Water and gallium at absolute negative pressures. Loci of maximum density and of melting

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Several physical properties of liquids as well as those of the coexistence between liquid and solid can be determined at absolute negative pressures. Examples for this include thermal pressure coefficients, loci of temperature of maximum density, melting lines, speed of propagation of low-intensity sound waves, and (p, T, x) conditions of occurrence of liquid/liquid phase separation. Three model temperature-pressure cycles, which allow for the measurement of temperature-pressure conditions of the occurrence of maxima of liquid density, negatively sloped fusion lines, and the upper critical solution temperature (UCST) of liquid solutions in these metastable regimes are described. A new apparatus for measuring negative pressures was developed. The temperature and pressure are determined within an uncertainty of ±0.05°C and ±5 bar, respectively. Water and heavy water have been used as testing systems with respect to the location of their temperatures of maximum density (TMD) loci. Empirical equations of state whose parameters have been fitted to experimental data located in the normal positive pressure region have proven to extrapolate well to the negative pressure regime. Furthermore, an attempt was made to use SAFT in order to provide a more theoretically founded framework. Preliminary results for gallium have shown that a TMD exists 45 K inside the supercooled regime, and that the continuation of its melting line down to -80 bar evolves with a slope of -515 ±25 bar·K-1.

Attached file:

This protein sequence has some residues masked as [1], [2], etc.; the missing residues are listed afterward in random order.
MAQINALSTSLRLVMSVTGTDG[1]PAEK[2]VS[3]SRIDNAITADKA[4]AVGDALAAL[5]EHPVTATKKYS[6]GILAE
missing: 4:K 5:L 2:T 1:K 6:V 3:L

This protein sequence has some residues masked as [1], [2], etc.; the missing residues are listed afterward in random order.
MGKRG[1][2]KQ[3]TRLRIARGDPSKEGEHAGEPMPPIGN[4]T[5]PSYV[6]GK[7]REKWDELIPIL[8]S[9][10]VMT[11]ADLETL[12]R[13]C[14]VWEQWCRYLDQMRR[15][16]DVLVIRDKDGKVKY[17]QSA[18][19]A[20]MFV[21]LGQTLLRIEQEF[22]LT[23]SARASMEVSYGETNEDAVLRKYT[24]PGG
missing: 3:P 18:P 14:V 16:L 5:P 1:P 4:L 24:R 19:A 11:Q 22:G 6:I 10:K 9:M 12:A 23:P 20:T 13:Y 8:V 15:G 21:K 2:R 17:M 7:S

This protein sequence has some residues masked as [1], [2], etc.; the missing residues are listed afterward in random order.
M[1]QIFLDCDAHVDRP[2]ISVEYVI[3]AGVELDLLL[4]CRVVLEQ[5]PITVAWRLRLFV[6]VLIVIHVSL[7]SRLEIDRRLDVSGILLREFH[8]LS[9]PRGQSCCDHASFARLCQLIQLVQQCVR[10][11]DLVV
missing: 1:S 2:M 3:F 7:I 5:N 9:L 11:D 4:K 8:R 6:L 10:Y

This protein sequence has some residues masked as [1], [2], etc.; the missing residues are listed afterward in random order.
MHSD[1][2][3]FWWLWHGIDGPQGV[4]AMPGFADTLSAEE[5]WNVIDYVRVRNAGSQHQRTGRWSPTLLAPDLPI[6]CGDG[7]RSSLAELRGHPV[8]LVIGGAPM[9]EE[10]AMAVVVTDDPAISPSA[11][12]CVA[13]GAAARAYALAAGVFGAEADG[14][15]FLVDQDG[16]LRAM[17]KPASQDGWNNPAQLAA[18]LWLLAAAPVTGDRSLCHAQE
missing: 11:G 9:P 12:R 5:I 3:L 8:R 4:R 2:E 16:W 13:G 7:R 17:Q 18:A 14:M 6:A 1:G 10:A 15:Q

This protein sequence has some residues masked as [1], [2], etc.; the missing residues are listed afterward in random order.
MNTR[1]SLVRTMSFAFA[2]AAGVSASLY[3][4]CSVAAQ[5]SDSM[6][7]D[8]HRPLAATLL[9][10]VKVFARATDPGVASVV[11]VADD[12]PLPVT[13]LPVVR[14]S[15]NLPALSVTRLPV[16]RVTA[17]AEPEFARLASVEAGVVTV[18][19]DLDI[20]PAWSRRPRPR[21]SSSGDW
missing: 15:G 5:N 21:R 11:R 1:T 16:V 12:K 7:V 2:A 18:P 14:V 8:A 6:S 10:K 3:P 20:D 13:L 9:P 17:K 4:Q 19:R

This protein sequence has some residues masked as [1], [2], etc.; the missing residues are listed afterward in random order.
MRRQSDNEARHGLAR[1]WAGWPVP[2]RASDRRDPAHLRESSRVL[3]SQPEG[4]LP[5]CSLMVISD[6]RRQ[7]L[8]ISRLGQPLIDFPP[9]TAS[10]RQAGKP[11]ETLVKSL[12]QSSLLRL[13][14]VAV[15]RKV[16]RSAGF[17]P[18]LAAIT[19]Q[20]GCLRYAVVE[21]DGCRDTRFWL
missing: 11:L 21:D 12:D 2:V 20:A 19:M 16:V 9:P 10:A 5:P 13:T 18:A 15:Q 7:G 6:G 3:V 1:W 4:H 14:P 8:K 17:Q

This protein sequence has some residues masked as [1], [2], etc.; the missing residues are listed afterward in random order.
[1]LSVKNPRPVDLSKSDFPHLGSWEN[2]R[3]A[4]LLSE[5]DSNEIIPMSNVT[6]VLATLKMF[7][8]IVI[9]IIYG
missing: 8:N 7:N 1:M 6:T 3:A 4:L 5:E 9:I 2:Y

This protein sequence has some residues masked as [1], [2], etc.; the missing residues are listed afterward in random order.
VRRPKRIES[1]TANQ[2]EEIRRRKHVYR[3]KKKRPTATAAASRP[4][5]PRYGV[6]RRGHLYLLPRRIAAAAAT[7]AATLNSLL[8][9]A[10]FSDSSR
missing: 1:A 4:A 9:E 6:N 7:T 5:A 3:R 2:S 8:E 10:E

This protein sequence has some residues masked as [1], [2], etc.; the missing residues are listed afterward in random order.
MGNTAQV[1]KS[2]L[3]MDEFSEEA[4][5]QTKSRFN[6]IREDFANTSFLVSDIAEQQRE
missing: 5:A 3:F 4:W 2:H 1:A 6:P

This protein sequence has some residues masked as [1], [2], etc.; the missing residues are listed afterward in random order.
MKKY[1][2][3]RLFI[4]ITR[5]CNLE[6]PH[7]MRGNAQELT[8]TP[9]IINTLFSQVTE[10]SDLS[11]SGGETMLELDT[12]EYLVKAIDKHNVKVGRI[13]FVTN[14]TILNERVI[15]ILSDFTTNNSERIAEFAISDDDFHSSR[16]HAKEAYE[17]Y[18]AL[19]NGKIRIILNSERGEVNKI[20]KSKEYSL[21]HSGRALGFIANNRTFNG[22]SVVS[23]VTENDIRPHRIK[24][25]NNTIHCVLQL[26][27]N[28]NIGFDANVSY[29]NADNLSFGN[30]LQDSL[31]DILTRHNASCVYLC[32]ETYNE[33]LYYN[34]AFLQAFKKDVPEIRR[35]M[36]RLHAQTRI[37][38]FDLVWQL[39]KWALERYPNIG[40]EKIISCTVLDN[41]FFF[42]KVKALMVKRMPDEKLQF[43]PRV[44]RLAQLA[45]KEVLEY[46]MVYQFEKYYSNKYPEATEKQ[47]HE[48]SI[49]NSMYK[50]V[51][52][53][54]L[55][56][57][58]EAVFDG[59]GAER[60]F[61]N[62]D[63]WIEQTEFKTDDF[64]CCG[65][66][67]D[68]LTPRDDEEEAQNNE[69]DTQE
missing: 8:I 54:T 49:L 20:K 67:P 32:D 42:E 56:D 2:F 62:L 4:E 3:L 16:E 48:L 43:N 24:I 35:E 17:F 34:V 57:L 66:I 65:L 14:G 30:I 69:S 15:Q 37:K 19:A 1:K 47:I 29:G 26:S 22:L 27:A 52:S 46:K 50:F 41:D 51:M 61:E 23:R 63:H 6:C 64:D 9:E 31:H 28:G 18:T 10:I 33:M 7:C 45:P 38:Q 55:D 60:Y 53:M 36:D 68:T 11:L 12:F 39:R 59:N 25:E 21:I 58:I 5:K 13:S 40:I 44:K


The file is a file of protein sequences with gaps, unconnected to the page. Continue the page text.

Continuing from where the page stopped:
Original languageEnglish
Pages (from-to)1159-1174
Number of pages16
JournalInternational Journal of Thermophysics
Issue number4
Publication statusPublished - 1 Jul 2001
Event14th Symposium on Thermophysical Properties - Boulder, United States
Duration: 25 Jun 200030 Jun 2000


  • Gallium
  • Liquids under tension
  • Maximum density loci
  • Melting line
  • Metastability
  • Negative pressures
  • Water


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